Pushing back against the hurry is a daily decision and challenge, but so worth it.
    Take care of that foot!

    • says

      I have felt that way a lot lately, Jody: speechless. That’s when I read! I’m really enjoying The Philosophy of Walking. It’s been a long time since I studied philosophy and it’s making me do a little research to remember and learn about these idea people who have left us such a legacy. Hugs to you!

  3. Lynn D. Morrissey says

    So beautiful, Laura. And several days ago, I literally just wrote about this concept in an essay….about this idea of hurrying when I was younger, thnknig that the faster I went, the farther I’d get. But the opposite is really true. When we slow down and walk, our lives become richer and fuller. This sounds like a wonderful book. I know yours is, and I recommend it whenever possible.
    I’m so sorry about your injury.

    • says

      Isn’t God’s timing so perfect, Lynn? I thought once my boys were older I would have so much time for slowing, but it doesn’t seem to be working out that way :). But it won’t be too long before we are empty nesters (sniff). Seasons. God’s own design. I’m trying to find my rhythm but it still feels a little awkward right now.

  4. says

    Ugh. I hated giving up running for walking. But you are wise to seek and receive the gifts that walking has to offer. I want to be more open to it as well because when I have been, I’ve been rewarded. Praying quick recovery for your foot!

    • says

      I admit I tried to start back too soon and paid for it dearly. Soft tissue damage takes FOREVER to heal, it seems. But, yes, trying to embrace the blessings in this forced slowing, viewing it as God’s wisdom. Thank you for your prayers, Lisa!

  5. says

    Beautiful. I have been thinking more about how quickly the days go by. This has helped me to slow down & not only enjoy my time more but enjoy those around me with greater concentration & love.

    • says

      Thank you, Joanne. I’ve been a bundle of emotions as we prepare to send Teddy off. It has made me so tender-hearted and aware of each moment. I don’t want to lose this feeling of the preciousness in each day. Thank you for always being a wonderful traveling companion :).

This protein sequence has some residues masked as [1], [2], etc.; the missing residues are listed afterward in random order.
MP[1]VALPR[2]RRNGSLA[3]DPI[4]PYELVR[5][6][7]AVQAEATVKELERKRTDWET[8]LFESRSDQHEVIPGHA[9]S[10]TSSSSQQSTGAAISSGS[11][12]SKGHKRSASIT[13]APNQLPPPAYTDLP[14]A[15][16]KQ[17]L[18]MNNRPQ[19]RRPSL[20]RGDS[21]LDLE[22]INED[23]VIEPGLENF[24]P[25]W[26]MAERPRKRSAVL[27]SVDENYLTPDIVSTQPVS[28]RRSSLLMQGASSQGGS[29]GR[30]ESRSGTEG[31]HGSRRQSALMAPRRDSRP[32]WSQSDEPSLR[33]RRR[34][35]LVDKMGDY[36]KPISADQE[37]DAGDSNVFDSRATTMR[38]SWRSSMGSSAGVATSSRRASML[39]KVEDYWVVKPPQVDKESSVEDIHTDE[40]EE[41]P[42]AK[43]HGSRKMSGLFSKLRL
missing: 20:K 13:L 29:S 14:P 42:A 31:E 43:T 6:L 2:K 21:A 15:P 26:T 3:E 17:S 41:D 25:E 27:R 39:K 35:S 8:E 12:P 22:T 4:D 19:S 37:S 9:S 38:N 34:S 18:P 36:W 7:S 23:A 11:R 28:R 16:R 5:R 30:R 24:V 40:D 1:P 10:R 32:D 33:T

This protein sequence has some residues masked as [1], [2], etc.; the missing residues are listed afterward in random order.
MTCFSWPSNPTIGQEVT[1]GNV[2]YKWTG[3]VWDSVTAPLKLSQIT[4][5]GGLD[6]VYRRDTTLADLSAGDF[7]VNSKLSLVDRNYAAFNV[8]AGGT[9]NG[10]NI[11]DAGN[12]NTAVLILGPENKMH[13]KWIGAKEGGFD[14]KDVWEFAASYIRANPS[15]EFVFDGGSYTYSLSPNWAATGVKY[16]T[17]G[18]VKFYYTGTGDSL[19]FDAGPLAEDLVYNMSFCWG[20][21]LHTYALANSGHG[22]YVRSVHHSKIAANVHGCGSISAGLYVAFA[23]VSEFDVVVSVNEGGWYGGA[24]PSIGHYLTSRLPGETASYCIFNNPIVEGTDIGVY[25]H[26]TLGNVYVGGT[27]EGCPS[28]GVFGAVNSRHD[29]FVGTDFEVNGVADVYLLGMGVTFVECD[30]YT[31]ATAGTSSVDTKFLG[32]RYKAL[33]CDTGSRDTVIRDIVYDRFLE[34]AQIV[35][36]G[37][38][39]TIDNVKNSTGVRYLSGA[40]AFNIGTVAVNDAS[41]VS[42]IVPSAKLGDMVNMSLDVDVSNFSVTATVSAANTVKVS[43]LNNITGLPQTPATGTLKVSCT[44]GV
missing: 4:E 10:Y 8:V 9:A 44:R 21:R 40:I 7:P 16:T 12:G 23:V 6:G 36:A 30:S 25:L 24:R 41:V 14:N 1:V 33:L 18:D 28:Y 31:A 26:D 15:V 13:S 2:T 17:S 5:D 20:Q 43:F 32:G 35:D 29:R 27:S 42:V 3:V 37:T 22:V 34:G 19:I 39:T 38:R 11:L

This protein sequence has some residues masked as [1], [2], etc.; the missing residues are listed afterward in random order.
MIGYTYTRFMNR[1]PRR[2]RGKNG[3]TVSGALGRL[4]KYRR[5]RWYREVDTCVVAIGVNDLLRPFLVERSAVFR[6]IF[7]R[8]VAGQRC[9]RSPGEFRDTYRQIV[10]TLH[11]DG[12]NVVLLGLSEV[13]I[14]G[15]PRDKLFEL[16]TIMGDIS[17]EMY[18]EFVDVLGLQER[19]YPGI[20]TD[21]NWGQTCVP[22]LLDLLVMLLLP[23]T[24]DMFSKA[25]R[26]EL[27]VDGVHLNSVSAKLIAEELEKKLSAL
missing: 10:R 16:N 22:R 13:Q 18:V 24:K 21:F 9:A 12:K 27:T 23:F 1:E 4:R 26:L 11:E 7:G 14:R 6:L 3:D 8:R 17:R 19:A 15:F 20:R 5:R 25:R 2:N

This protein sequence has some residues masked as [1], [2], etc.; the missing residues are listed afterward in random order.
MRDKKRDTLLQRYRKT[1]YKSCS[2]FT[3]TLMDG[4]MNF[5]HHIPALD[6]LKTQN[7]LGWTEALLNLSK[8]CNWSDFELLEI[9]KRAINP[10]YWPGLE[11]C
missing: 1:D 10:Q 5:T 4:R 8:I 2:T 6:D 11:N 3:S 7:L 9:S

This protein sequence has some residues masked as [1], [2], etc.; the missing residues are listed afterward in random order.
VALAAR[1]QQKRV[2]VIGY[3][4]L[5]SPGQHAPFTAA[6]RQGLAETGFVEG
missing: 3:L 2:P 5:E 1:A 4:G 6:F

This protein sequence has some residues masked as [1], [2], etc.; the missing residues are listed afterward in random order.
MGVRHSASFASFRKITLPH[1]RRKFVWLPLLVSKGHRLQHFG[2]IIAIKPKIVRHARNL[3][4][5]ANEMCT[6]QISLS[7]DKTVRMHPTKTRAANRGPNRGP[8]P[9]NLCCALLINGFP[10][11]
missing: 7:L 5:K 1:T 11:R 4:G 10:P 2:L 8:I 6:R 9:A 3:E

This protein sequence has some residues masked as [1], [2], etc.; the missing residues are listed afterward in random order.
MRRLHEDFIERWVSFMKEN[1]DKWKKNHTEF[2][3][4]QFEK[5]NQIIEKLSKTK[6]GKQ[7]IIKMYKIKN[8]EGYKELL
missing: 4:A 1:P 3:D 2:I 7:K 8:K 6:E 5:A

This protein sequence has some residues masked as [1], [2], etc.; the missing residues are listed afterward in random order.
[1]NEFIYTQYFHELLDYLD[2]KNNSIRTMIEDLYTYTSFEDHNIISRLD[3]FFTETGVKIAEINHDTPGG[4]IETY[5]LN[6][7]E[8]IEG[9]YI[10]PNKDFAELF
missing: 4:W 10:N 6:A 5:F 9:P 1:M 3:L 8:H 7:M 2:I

6. says

    “Slowness means cleaving perfectly to time.” I just added this book to my wish list.

    I’m taking Tweetspeak’s Mindfulness workshop, and we spent a week on walking. I’m going so slow… in fact I’m behind. I’m kind of not ready to leave walking.

  7. says

    Mmm I love to read too and just this year have really got back into reading novels. And yes, those moments when time stands still, it feels like a mini glimpse of heaven, those moments especially with our children, when reading to them, or when we are all together as a family playing, cuddling or talking and everyone is happy!

  8. says

    Sorry to hear the healing is taking longer than you had hoped. But God has a plan for you. This did not take Him by surprise. How wonderful that you are finding new ways to connect with your loving, heavenly Father.
    Blessings and hugs,

  9. says

    Age has a way of slowing one down…I don’t feel the need to fill every day with something to do like I did when I was younger. I always have a stack of books ready to read…and I love a lunch day with myself and my kindle anywhere, anytime. Lovely post.

  10. says

    ” two hours of hurry shorten a day” – there’s such truth in that. I’m learning to not rush – Maybe it’s more like following the stream – and enjoying the slow and still and because I do I enjoy the rapid pace when it comes, then, too. While on vacation with our extended family, 2 of my nephews saved a lady caught in a rip-tide. When the waves got too bad and they had nothing left of themselves, they floated on their backs with the lady between them. It saved them – and the lady they had gone in to save. Learning sometimes to just float and not rush saves! Wishing you peace and over-flowing and hugging close as you get your son ready for school! It’s a savor thing, this letting go – and floating!

  11. says

    I love the book recommendations you bring into your posts, tempting us and leading us to expand our hearts and our minds. I also understand the need to run and the therapy it provides. I love running but my body has not enjoyed it as much this year and learning to find ways to bring it in alongside the walking and other exercising options has been a new journey. Praying for healing and continued Sabbath moments for you!